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michael8554

Surface Mounted Chip Replacement?

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Looking for a UK company that has the expertise and equipment to replace a faulty 16-pin Surface Mounted MAX232 chip. 


About 10 years ago I managed to solder hair-thin wires onto a Philips Toucam for the long exposure mod, but that was a £30 item, not a board that costs £250 to replace if I screw up.


Michael

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Hi Michael, it's not impossible to do it yourself. The Max232 is a fairly hefty chip by SMT standards.

Get a decent soldering iron. Apply extra solder along the whole line of pins on each side. This will hold more heat, keeping the solder melted longer. Use 60/40 leaded solder as this melts at a lower temperature and will make the lead free (that may be there already) melt easier too.

Use a fine-tipped screwdriver to put GENTLE raising force on end of one row of pins.

Apply the iron and move it back and forth until the chip lifts a little. Repeat moving the screwdriver around the corners of the chip until it comes free. Do not over force it or the tracks will lift.

A pro would use a big shaped copper bit that heats all 16 pins at once.

Alternative method I have used for a big chip - carefully cut all the pins with a dremel and a narrow cut off wheel. desolder each pin individually.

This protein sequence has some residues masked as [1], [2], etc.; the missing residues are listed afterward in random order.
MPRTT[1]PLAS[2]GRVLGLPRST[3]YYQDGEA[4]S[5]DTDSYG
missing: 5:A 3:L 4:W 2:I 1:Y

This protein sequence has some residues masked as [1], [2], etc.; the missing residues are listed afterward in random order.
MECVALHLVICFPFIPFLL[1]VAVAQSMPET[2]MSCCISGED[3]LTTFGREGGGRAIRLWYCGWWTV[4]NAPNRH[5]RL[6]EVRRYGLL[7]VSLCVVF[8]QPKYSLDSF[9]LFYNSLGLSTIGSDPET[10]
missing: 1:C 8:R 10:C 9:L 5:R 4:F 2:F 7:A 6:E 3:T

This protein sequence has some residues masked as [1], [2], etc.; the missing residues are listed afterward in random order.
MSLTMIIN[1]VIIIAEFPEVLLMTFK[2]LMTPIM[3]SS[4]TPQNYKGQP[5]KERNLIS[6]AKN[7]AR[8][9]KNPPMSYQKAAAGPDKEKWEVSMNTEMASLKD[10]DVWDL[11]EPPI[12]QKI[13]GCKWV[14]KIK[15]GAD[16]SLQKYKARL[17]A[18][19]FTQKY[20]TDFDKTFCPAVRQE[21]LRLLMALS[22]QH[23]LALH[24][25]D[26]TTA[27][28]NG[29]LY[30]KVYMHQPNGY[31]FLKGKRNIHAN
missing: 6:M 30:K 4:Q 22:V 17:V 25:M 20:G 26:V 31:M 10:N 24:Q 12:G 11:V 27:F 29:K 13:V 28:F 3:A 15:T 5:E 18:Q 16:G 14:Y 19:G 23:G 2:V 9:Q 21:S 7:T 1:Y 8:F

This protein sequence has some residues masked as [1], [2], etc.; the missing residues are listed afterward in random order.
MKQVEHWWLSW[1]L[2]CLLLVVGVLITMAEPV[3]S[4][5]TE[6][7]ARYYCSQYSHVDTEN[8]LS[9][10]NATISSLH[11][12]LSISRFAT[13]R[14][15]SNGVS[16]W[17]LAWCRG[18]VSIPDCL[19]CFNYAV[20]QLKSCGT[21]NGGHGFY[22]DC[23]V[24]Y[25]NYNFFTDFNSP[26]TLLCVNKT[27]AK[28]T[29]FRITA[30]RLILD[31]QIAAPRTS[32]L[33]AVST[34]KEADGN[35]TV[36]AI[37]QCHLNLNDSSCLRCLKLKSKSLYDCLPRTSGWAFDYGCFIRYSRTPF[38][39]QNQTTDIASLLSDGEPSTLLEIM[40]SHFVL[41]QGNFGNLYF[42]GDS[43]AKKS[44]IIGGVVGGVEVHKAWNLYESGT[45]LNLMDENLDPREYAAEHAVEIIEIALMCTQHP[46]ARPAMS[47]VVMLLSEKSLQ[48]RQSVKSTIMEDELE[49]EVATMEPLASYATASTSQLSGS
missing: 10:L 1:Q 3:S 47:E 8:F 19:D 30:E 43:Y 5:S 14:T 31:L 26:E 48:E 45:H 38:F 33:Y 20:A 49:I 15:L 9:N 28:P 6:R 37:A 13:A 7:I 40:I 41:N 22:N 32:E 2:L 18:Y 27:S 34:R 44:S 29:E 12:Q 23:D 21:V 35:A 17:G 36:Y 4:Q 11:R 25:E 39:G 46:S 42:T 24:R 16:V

Once clear, clean up the pads with desolder braid, then with a fine tip tin each pad with a small amount of solder.

Place the new chip in place (the right way round, don't ask!)

Using the fine tip just press each pin down onto its pad, you will feel it 'give' as the solder melts. The chip will be left a bit 'proud' but it will work fine. I have soldered chips with 30+ 0.5mm pitch pins this way.

Edit - another way is to make a sheet metal shroud that just leaves the Max 232 exposed and use a hot air gun to melt the solder and lift off the chip. My stepson 'reflowed' a major chip on a playstation this way that had broken away from its pads.

Edited by Stub Mandrel

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Thanks Stub

Part of the reason I'm hesitating on this is recent experience replacing popped electrolytics on a PC motherboard.
My soldering iron is powerful enough to do jobs like fitting a new 5.5x2.5 power plug, but after snipping the electrolytics off of their legs, it failed to melt the solder on any of the remaining legs.
So a hotter more concentrated approach was needed, with the risk of damaging the track and adjacent components.
Though your idea of the hot-air gun is appealing - do they really get that hot, 60/40 melts at 188C/370F?
Michael

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What's your location Michael ? I know a place in S London that will do it while you wait.

Some vids on YT  on replacing SMDs.

Dave

Edited by Davey-T

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Looked at the videos on YT

The first one had about the same packing density of my board

Wasn't impressed with the heat that was getting to adjacent electrolytics, given my experience above of dried out electrolytics - maybe a metal shield like Stub suggested.

But was impressed how brutal they were with the solder and iron, and how cleanly the chips came off, I thought that extra added solder would be everywhere.

Michael